According to reports from the region, the Myanmar military has detained several top civilian leaders, including Aung San Suu Kyi, winner of the Nobel Peace Prize and a Democratic activist who won the political party in the recent elections. In a televised statement, he said the military had taken control of the country and declared a state of emergency for a year.
The military is dissatisfied with the results of the November election, in which Suu Kyi’s party performed well, while the military – backed party was relatively poor. The military accuses him of voter fraud. Myanmar’s new parliament convenes for its first meeting on Monday.
In a statement late Sunday, White House Press Secretary Jen Zhaki said the United States was “terrified” by the reports.
“The United States opposes any attempt to change the outcome of the recent elections or to impede Myanmar’s democratic transformation,” Zaki said, adding that the United States would “take action against those responsible if these actions are not reversed.”
Jack Sullivan, his national security adviser, explained the situation to Biden, Zaki said.
Zaki did not say what action the United States would take if the Myanmar military did not heed its warnings. However, the paradox is that the administration will return to sanctions as in the past.
Secretary of State Anthony Blingen also did not promise a sentence, with a somewhat softer statement.
“The United States stands with the people of Burma in the aspirations for democracy, freedom, peace and development,” Blingen said. “The military must change these measures immediately.”
Myanmar has been ruled by a military junta for decades, imprisoning thousands of pro-democracy activists, scholars and journalists. In the 2000s, the country began to move to open up its system and pave the way for limited public rule. It has held relatively free general elections over the past decade and has taken a number of steps to allow more free speech and trade.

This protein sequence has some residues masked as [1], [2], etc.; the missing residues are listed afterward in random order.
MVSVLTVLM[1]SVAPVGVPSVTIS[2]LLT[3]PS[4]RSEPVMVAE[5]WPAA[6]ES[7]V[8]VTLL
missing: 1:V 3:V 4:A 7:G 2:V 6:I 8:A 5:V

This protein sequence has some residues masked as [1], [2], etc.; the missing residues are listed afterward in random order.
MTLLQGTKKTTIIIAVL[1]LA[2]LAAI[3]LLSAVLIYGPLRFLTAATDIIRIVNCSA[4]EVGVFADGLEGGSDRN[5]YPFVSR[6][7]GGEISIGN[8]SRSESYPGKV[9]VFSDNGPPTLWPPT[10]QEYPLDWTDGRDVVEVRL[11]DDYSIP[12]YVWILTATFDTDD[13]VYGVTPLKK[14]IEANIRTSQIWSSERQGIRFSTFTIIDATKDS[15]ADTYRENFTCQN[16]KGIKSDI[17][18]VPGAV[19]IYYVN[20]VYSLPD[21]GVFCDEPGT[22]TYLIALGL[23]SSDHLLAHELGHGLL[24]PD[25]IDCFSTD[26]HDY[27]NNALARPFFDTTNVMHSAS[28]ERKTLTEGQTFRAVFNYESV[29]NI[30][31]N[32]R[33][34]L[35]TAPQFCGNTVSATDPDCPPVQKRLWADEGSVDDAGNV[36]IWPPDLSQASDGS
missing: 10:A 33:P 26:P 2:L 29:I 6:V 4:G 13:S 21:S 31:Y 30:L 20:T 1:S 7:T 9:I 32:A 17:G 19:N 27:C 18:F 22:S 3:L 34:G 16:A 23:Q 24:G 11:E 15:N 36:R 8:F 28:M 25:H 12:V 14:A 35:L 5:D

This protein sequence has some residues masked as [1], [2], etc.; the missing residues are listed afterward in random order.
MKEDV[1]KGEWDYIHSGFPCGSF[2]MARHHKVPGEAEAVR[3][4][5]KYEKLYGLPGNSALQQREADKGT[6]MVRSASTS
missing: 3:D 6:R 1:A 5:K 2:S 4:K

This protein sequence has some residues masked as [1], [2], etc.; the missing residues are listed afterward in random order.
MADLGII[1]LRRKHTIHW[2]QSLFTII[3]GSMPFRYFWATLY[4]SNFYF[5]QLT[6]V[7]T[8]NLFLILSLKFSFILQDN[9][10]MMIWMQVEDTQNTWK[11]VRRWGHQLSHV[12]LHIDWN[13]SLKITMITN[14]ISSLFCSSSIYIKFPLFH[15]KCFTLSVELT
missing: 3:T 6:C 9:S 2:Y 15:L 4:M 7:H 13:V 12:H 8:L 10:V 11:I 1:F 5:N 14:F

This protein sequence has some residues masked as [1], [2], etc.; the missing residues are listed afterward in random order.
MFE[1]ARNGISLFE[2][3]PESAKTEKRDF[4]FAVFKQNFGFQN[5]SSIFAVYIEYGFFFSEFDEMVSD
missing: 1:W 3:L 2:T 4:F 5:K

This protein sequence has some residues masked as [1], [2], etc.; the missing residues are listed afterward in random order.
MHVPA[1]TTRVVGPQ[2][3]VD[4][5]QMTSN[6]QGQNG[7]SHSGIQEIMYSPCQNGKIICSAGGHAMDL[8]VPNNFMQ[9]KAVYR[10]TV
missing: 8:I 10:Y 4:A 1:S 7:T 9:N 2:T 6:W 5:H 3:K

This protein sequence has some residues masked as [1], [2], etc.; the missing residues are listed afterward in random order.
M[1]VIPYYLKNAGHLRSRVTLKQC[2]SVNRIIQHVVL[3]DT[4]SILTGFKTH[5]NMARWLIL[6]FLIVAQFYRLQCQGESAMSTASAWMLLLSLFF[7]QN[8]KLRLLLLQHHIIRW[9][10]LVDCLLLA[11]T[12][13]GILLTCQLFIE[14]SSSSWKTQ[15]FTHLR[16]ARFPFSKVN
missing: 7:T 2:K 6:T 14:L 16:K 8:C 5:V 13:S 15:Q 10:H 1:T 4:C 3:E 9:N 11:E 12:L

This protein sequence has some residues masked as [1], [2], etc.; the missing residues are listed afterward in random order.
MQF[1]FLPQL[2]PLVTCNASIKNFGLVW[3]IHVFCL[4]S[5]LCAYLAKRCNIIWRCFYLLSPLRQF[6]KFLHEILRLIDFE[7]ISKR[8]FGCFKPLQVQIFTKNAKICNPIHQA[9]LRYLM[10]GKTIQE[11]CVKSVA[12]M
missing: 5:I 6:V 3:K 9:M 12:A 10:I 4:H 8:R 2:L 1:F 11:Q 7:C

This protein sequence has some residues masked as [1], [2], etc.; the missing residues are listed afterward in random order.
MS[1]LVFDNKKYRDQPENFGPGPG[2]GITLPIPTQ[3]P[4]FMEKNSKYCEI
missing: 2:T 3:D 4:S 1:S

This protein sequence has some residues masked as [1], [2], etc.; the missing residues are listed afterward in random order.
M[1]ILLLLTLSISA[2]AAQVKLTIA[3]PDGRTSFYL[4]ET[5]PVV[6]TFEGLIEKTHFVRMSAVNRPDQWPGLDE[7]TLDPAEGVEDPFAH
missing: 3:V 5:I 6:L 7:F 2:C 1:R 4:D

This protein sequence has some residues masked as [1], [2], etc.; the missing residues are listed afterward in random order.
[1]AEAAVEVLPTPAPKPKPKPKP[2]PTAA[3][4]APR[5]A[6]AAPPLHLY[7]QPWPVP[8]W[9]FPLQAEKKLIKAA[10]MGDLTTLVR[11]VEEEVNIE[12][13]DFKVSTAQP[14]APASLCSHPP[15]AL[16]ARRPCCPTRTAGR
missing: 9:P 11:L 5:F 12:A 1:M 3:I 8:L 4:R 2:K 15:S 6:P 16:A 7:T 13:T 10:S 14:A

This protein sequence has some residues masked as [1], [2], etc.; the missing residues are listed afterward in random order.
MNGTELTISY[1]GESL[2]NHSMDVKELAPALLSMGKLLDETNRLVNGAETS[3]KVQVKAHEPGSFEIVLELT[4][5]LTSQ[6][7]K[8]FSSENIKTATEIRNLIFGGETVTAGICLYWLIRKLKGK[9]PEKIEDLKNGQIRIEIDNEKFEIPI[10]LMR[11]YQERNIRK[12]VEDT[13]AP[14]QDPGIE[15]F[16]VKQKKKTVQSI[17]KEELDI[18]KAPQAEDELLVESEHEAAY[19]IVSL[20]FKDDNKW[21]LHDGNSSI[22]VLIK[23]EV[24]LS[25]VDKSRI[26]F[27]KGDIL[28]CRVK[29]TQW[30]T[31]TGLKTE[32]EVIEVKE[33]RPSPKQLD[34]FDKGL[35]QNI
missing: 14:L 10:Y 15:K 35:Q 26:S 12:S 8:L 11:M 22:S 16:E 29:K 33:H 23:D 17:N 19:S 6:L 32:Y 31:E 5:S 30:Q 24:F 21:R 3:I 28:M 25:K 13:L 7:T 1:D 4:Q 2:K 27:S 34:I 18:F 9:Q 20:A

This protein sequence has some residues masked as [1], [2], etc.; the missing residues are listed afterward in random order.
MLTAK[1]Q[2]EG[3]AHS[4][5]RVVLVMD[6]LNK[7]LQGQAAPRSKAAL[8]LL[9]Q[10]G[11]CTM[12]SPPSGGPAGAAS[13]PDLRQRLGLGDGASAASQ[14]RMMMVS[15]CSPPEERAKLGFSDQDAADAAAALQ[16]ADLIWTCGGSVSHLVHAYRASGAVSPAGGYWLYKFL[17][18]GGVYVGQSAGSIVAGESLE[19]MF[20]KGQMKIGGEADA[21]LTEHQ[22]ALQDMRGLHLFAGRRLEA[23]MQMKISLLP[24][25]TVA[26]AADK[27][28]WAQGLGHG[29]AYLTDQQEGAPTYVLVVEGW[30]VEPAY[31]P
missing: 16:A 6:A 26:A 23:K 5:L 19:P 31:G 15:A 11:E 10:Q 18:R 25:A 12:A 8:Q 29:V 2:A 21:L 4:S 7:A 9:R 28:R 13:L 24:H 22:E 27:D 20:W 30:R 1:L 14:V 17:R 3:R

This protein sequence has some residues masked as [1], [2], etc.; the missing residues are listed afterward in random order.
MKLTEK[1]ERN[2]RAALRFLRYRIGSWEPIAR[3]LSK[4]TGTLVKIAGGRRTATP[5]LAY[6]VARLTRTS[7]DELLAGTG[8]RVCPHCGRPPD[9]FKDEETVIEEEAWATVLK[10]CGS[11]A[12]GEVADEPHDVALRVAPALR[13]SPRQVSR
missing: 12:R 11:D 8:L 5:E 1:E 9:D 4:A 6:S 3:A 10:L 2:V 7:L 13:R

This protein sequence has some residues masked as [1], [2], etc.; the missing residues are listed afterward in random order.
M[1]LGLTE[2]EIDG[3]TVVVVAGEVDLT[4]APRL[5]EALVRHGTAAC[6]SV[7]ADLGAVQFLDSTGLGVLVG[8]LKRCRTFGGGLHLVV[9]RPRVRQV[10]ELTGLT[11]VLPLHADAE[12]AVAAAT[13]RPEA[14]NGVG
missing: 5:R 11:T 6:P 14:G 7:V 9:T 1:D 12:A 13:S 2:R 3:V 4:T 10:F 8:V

Myanmar’s progress towards democracy has been praised and greatly encouraged by the Obama administration, during which Biden served as vice president. To further promote democratization, then-President Barack Obama lifted a number of sanctions on Myanmar.
Nevertheless, the military has retained key levers of power, including the effective control of certain ministries, and has never come under civilian control. Suu Kyi, who was under house arrest for many years before the democratic reforms, has been a true civilian leader in recent years, but she has always had to balance it with the continued power of the military.
The military, which is dominated by the majority of the population, has a brutal record in Myanmar, engaging in protracted battles with the country’s ethnic minorities. In 2017, that Conducted a vicious repression On the long-persecuted Rohingya Muslims, thousands were killed and 700,000 pushed into neighboring Bangladesh.
Suu Kyi has refused to speak in a meaningful way against the mass atrocities that some officials and experts have branded as genocide; His often non-violent approach to the massacre and the forced expulsion of the Rohingya has tarnished his international image.
The administration of former President Donald Trump has called what happened to the Rohingya a genocide. But Trump’s second secretary of state, Mike Pompeo, will not go so far as to call it genocide.
Foreign officials have pointed out in part that he did not like it in the past Put Myanmar in the hands of China, Which has long been the main host of the country.
During his latest confirmation hearing, New Secretary of State Blingen said he was reviewing the situation of the Rohingya To determine whether a genocide was committed. Meanwhile, Blinken and Biden have said they believe China has committed genocide against Uyghur Muslims in its region.